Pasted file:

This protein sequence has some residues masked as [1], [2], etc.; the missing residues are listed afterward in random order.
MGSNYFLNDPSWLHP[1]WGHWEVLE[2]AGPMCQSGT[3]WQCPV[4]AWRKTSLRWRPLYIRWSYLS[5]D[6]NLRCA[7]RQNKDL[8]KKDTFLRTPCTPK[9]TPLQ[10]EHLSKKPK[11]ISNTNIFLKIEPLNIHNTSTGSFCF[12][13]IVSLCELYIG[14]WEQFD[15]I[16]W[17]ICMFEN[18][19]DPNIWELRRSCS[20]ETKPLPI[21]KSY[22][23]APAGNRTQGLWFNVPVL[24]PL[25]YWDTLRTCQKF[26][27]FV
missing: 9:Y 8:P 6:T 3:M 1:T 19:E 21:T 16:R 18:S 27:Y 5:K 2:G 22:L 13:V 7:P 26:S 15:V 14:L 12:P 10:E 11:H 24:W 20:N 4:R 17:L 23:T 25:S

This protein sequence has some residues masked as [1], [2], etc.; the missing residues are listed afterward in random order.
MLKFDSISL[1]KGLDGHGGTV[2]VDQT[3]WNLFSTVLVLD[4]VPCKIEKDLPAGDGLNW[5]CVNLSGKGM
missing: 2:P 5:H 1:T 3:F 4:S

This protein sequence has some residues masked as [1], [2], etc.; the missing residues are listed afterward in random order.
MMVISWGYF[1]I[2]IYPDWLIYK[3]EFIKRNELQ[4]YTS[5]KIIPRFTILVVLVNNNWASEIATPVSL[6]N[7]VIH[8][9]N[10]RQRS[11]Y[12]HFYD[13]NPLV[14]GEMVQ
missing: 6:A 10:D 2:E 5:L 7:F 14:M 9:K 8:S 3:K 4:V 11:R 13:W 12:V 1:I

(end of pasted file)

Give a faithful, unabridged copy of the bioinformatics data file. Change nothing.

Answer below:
This protein sequence has some residues masked as [1], [2], etc.; the missing residues are listed afterward in random order.
MGSNYFLNDPSWLHP[1]WGHWEVLE[2]AGPMCQSGT[3]WQCPV[4]AWRKTSLRWRPLYIRWSYLS[5]D[6]NLRCA[7]RQNKDL[8]KKDTFLRTPCTPK[9]TPLQ[10]EHLSKKPK[11]ISNTNIFLKIEPLNIHNTSTGSFCF[12][13]IVSLCELYIG[14]WEQFD[15]I[16]W[17]ICMFEN[18][19]DPNIWELRRSCS[20]ETKPLPI[21]KSY[22][23]APAGNRTQGLWFNVPVL[24]PL[25]YWDTLRTCQKF[26][27]FV
missing: 9:Y 8:P 6:T 3:M 1:T 19:E 21:T 16:R 18:S 27:Y 5:K 2:G 22:L 13:V 7:P 26:S 15:V 14:L 12:P 10:E 11:H 24:W 20:N 4:R 17:L 23:T 25:S

This protein sequence has some residues masked as [1], [2], etc.; the missing residues are listed afterward in random order.
MLKFDSISL[1]KGLDGHGGTV[2]VDQT[3]WNLFSTVLVLD[4]VPCKIEKDLPAGDGLNW[5]CVNLSGKGM
missing: 2:P 5:H 1:T 3:F 4:S

This protein sequence has some residues masked as [1], [2], etc.; the missing residues are listed afterward in random order.
MMVISWGYF[1]I[2]IYPDWLIYK[3]EFIKRNELQ[4]YTS[5]KIIPRFTILVVLVNNNWASEIATPVSL[6]N[7]VIH[8][9]N[10]RQRS[11]Y[12]HFYD[13]NPLV[14]GEMVQ
missing: 6:A 10:D 2:E 5:L 7:F 14:M 9:K 8:S 3:K 4:V 11:R 13:W 12:V 1:I